I recently quit my job as a staff writer for a weekly newspaper. I had applied for the editor’s position, since our current editor was leaving for (much) more lucrative work outside the confines of journalism. I felt qualified for the job and had established an excellent working relationship in the community with many people. I had worked as a staff writer for almost two years at the time and felt confident that I was prepared to take on the editor’s position.
My reason for leaving my position was the fact that the publisher, who was rarely in our office, basically ignored my application for almost a month, then put me into the editor’s position as “fill-in” (his words) and offered me no pay raise, no title and no support. Rather, he denigrated me at every turn. I received approximately 20 minutes of training for the editor’s position. Even though I had worked in the publishing field for almost 15 years, my publisher told me that the “fill-in” position would afford me “valuable experience” — apparently the 11 years I had been employed in various departments by this company hadn’t given me enough “experience” to get a promotion or a raise (by the way, my rate of pay was, from start to finish, $7.50 per hour).
I walked off the job — something I have never done before.
I applied for unemployment and was denied! I am now in the process of an appeal. The crux of my problem is this: I feel so discouraged and depressed I can barely get myself to function. I now have no income, and loads of free time. I need to get pointed somehow in some new direction. I am 57 years old and have worked most of my adult life in one job or another. I’m so tired of working for nothing, tired of doing good work for nothing, and tired of being treated like nothing. I tell myself to rise above the pettiness but at present find myself mired in apathy. I just can’t motivate myself. I hate feeling like this. Any suggestions?
Over the Hill and Unemployed
Dear Over the Hill,
Good for you for walking off the job! That’s showing them they can’t treat you that way!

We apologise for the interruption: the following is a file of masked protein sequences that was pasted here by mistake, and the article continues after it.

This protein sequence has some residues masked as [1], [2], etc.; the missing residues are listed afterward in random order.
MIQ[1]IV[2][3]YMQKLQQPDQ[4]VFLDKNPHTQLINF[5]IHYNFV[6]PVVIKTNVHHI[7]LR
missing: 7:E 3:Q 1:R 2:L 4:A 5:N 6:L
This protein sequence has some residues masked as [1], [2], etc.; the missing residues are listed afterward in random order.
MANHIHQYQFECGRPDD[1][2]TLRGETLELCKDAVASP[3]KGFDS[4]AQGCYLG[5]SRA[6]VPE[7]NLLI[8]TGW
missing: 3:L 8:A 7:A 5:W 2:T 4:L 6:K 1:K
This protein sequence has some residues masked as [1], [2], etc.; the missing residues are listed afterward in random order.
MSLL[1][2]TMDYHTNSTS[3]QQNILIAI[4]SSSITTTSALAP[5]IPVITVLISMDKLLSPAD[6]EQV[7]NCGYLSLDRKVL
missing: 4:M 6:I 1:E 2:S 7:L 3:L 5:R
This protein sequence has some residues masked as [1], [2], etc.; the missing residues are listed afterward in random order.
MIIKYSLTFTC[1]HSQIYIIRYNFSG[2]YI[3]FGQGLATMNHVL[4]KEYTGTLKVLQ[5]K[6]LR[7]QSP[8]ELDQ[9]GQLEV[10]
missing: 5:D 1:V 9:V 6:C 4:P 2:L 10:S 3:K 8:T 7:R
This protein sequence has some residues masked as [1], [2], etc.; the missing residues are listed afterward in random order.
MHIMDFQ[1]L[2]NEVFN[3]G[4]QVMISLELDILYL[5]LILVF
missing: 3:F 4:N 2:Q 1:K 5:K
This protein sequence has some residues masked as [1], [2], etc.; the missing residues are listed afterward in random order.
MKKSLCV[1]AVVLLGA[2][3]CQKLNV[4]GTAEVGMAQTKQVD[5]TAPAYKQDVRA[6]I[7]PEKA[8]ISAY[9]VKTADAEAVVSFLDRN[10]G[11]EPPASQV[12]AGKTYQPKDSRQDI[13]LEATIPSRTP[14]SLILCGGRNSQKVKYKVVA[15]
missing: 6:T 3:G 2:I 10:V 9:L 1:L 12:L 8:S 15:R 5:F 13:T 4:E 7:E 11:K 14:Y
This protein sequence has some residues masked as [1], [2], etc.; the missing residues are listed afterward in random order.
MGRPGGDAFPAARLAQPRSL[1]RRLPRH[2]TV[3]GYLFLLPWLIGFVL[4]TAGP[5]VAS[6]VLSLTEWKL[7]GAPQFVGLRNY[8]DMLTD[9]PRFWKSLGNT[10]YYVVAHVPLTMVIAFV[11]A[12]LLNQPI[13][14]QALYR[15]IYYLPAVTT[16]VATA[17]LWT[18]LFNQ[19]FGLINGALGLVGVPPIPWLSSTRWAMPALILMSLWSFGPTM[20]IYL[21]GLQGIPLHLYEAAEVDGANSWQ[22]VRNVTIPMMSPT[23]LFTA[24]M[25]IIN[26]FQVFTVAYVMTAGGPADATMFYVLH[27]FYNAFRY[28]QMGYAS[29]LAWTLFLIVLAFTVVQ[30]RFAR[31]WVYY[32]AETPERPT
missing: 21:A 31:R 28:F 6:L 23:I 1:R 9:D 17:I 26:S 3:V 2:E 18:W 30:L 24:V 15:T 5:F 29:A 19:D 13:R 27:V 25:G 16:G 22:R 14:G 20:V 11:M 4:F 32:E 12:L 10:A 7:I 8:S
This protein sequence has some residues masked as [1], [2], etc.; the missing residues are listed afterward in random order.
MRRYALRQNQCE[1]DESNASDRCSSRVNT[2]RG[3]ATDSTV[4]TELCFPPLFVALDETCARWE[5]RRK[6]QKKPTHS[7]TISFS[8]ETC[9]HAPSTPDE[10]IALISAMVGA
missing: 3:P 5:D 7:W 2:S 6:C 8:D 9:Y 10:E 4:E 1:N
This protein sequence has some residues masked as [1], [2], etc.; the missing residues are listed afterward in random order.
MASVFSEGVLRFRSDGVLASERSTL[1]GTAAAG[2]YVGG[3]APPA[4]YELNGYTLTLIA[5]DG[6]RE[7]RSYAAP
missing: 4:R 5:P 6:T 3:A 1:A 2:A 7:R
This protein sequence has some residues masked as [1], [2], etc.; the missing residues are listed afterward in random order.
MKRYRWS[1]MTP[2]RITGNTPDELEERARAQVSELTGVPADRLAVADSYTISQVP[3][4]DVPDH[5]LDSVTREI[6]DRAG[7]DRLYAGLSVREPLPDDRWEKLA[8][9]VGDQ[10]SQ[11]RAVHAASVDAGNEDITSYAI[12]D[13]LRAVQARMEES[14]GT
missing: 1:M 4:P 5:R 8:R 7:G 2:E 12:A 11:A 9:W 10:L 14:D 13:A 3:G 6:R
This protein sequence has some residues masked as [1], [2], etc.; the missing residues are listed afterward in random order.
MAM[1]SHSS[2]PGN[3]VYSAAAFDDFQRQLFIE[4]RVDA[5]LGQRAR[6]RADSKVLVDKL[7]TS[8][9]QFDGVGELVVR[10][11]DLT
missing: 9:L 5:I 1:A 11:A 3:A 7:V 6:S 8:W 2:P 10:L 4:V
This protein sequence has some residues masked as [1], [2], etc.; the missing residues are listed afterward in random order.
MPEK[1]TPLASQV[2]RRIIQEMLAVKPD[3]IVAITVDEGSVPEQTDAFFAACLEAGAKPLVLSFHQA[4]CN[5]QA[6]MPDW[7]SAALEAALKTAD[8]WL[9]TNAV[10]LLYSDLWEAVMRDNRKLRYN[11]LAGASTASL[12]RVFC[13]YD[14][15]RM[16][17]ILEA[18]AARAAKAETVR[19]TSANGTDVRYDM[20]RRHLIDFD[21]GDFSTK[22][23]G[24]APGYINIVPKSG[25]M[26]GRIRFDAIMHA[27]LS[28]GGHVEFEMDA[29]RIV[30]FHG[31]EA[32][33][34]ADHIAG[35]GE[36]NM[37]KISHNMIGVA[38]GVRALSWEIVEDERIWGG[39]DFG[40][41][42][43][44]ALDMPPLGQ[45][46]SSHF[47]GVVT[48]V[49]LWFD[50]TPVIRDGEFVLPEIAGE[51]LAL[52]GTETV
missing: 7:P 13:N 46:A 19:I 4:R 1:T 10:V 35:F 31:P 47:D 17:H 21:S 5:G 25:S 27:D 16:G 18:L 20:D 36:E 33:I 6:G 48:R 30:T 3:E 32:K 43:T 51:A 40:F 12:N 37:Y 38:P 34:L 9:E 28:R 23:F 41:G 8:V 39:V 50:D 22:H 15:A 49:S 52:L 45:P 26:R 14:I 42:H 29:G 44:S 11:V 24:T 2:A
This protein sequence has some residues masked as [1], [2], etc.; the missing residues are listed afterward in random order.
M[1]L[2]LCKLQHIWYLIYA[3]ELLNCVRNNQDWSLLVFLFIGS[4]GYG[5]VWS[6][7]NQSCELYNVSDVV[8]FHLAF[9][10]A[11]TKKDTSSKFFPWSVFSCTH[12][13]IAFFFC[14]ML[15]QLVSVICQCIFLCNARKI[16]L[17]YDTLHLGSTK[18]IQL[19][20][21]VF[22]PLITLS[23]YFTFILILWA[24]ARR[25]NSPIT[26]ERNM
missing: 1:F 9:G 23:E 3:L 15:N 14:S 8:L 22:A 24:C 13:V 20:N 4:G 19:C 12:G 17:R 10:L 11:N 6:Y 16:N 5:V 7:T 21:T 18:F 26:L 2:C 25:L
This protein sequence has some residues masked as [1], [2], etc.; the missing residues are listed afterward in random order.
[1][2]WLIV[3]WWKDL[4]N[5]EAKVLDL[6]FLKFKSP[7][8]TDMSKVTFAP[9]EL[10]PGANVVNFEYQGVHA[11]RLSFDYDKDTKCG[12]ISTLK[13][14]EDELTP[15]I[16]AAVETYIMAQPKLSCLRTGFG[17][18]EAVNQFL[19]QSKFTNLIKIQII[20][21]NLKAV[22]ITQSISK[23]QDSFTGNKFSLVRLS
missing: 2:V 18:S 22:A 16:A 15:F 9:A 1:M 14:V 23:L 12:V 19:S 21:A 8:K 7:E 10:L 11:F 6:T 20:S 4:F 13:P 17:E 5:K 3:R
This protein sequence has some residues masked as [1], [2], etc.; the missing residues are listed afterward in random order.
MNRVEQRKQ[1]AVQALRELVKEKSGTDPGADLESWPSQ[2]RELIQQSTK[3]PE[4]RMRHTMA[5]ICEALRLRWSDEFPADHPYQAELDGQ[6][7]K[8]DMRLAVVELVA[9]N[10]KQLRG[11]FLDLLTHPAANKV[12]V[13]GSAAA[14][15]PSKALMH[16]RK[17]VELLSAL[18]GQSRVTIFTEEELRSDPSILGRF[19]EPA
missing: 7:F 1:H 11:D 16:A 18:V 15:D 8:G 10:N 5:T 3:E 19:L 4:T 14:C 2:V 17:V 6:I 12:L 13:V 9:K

Now go apologize and ask for your job back.
Because you have put yourself in a terrible spot. Will they take you back? I sure hope so. It’s worth a try. Go to the publisher and say your pride was hurt, you lost your temper and you realize it would be best for everyone if you came back.
There is a smart way to quit. The smart way to quit is to use your considerable status as a professional journalist while you are still a professional journalist to find a new job. That’s what your editor did. Why? Because your editor was smart! And how did your editor keep the job long enough to find a new one? By keeping the publisher happy.
Your absence is making the publisher unhappy because he misses the way it used to be back in the dim reaches of last week when he didn’t have this problem of somebody not being there which he sort-of has to think about. Plus he vaguely knows that someone is mad at him and doesn’t like having people be mad at him. So do him and yourself a favor. Apologize. Offer to come back to the job.
You may think your situation is hopeless because this publisher is clueless and uninvolved but his cluelessness may actually work in your favor. When he put you temporarily in the editor’s job, he was just solving a problem that was in front of him. He didn’t know how infuriating it would be. So there is a real chance he may hire you back. Hiring you back will be easier than finding someone new.
Then use your contacts to look for a new job. Your most important current contact is your former editor. Start there. Then talk to all your community contacts. Keep your job until you find a new one or they fire you and you can collect unemployment.